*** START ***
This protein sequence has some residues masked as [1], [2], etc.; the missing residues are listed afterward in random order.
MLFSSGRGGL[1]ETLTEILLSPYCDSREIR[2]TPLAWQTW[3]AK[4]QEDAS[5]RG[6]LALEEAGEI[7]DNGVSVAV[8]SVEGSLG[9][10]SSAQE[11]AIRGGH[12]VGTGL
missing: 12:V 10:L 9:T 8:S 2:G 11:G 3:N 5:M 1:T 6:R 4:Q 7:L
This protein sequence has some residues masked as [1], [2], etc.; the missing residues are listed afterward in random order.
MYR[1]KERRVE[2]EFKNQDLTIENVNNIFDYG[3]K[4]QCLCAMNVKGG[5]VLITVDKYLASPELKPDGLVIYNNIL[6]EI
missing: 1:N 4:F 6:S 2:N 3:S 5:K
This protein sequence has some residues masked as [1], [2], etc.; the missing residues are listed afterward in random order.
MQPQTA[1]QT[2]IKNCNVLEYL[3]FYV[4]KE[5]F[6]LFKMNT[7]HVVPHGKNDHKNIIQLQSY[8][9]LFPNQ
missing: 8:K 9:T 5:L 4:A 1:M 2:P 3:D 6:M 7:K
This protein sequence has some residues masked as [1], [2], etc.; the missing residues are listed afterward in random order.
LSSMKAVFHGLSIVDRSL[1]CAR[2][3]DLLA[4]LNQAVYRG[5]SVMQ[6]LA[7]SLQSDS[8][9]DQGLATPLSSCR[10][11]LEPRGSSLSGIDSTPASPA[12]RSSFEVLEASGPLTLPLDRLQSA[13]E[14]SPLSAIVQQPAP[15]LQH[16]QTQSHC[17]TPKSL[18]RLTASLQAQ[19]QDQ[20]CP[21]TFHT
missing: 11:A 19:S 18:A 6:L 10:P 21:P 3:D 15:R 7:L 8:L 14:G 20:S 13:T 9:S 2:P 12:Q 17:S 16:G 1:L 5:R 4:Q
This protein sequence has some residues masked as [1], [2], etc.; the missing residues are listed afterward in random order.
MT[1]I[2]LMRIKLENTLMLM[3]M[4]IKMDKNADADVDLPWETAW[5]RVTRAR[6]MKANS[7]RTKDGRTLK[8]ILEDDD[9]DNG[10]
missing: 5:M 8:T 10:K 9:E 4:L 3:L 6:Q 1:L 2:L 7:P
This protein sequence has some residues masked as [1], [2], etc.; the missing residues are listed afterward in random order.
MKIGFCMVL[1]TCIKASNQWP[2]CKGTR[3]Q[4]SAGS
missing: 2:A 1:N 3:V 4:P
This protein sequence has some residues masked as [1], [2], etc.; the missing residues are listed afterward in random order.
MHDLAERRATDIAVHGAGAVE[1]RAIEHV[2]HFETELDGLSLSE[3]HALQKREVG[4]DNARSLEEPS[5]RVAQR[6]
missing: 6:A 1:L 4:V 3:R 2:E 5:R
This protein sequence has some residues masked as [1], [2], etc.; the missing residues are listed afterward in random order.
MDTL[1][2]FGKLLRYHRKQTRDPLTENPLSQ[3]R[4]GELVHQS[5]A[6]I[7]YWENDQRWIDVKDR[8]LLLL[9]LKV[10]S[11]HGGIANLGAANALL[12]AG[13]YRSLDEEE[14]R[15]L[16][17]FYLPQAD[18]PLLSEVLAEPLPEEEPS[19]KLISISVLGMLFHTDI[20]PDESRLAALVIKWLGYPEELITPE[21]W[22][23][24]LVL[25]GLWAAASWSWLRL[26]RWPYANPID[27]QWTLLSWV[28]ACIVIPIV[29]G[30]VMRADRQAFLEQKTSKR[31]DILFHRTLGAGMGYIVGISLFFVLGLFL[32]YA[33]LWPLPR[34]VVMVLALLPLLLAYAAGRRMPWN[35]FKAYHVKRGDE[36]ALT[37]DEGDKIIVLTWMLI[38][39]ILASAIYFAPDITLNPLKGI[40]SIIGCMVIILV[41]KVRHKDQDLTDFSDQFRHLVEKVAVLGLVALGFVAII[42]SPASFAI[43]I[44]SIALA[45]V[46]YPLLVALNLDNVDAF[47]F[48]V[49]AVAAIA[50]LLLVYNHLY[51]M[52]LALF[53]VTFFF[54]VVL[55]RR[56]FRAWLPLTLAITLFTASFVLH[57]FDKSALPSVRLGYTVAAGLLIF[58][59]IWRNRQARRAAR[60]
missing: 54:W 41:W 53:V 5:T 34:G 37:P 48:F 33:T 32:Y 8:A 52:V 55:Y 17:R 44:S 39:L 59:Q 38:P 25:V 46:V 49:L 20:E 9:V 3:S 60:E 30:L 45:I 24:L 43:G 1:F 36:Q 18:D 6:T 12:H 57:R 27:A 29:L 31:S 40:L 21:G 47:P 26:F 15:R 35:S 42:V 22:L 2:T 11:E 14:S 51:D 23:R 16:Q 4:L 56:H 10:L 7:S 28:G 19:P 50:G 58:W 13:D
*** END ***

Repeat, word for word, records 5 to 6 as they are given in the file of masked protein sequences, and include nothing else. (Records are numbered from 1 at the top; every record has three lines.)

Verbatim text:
This protein sequence has some residues masked as [1], [2], etc.; the missing residues are listed afterward in random order.
MT[1]I[2]LMRIKLENTLMLM[3]M[4]IKMDKNADADVDLPWETAW[5]RVTRAR[6]MKANS[7]RTKDGRTLK[8]ILEDDD[9]DNG[10]
missing: 5:M 8:T 10:K 9:E 4:L 3:L 6:Q 1:L 2:L 7:P
This protein sequence has some residues masked as [1], [2], etc.; the missing residues are listed afterward in random order.
MKIGFCMVL[1]TCIKASNQWP[2]CKGTR[3]Q[4]SAGS
missing: 2:A 1:N 3:V 4:P